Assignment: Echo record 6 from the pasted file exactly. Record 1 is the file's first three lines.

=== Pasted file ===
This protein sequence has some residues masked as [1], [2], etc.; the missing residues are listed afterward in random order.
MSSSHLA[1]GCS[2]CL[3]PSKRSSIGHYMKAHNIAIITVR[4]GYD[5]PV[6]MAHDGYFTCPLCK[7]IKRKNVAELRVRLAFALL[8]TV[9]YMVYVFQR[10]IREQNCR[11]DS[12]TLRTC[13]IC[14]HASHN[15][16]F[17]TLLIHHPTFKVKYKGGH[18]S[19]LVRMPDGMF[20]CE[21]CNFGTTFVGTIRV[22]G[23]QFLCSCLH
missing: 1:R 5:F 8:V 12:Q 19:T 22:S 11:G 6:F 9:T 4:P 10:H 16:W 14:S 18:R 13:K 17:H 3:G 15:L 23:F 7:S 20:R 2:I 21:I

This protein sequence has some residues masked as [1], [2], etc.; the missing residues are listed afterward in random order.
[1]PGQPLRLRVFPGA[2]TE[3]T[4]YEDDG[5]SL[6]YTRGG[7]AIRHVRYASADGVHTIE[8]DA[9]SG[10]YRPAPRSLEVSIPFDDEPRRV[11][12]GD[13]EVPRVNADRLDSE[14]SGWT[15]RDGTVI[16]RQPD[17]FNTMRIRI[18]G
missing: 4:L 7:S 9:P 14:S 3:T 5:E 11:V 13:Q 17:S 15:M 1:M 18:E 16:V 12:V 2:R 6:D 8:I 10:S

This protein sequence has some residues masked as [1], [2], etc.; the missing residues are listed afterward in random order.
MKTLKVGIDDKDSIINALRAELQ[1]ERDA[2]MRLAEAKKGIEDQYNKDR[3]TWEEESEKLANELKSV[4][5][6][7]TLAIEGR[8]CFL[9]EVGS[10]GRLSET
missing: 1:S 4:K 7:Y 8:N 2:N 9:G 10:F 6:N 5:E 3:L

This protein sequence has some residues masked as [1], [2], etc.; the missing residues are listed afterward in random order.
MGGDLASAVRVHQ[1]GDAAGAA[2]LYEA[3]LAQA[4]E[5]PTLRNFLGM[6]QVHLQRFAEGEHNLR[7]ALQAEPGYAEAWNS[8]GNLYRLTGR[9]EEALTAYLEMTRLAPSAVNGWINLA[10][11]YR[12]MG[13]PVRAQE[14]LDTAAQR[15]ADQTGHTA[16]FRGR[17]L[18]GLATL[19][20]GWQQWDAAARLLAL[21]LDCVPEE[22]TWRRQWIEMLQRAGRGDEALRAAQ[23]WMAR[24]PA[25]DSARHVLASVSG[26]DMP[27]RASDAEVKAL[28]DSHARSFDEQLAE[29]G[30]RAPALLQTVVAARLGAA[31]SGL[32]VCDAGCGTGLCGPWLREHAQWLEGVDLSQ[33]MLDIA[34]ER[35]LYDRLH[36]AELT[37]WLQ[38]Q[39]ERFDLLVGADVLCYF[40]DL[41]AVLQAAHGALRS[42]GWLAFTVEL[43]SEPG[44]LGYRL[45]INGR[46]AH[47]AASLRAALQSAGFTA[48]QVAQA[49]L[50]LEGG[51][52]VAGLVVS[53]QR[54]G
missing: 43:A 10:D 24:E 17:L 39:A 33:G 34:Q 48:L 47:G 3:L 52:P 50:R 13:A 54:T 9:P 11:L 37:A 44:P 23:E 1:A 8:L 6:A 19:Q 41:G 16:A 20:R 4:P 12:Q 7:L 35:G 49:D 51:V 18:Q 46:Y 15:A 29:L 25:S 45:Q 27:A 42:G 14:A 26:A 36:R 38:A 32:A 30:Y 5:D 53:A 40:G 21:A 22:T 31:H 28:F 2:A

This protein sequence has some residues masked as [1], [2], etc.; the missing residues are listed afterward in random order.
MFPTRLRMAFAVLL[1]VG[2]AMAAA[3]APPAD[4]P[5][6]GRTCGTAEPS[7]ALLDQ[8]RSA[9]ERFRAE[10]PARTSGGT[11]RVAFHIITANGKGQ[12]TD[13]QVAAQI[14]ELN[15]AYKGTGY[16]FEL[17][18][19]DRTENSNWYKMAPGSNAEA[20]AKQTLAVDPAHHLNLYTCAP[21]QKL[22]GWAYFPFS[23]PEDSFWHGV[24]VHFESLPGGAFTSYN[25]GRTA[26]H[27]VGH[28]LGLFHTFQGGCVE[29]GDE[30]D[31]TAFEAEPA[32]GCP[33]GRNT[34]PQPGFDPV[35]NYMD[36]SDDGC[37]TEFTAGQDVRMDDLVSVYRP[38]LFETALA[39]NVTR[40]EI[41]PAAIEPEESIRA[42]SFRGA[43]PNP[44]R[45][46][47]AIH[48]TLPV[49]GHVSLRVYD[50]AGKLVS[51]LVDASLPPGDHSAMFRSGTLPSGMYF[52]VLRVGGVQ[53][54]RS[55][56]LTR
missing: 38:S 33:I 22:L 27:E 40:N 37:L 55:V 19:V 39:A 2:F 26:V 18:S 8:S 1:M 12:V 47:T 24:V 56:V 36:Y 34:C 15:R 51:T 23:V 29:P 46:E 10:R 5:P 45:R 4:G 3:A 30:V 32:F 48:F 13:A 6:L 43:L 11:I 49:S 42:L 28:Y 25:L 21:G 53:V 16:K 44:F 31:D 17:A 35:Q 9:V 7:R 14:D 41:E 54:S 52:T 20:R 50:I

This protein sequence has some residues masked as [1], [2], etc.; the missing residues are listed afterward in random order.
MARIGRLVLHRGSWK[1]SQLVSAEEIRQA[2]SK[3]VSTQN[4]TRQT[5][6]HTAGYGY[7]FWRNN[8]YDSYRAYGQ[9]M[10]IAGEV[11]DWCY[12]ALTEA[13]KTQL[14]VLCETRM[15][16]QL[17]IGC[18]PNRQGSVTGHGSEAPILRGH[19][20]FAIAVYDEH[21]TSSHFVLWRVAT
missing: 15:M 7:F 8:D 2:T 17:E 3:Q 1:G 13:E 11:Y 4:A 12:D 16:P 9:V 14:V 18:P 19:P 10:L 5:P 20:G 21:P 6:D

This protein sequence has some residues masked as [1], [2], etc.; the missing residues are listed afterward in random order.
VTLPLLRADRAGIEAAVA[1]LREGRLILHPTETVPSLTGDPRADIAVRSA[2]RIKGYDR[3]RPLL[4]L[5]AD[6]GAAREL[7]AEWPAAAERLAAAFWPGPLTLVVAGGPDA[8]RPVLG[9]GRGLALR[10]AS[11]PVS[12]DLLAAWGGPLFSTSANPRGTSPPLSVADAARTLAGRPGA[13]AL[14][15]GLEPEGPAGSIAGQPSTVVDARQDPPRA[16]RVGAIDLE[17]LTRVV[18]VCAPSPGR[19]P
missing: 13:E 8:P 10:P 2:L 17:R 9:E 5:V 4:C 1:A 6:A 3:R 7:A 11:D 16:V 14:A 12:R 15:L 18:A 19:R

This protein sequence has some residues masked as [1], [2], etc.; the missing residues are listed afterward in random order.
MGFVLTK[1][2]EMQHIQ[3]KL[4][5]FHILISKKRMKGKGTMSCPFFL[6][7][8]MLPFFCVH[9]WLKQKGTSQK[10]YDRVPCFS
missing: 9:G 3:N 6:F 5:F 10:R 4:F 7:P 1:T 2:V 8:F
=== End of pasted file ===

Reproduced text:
This protein sequence has some residues masked as [1], [2], etc.; the missing residues are listed afterward in random order.
MARIGRLVLHRGSWK[1]SQLVSAEEIRQA[2]SK[3]VSTQN[4]TRQT[5][6]HTAGYGY[7]FWRNN[8]YDSYRAYGQ[9]M[10]IAGEV[11]DWCY[12]ALTEA[13]KTQL[14]VLCETRM[15][16]QL[17]IGC[18]PNRQGSVTGHGSEAPILRGH[19][20]FAIAVYDEH[21]TSSHFVLWRVAT
missing: 15:M 7:F 8:D 2:T 17:E 3:Q 1:G 13:E 11:Y 4:A 12:D 16:P 9:V 14:V 18:P 19:P 10:L 5:P 20:G 21:P 6:D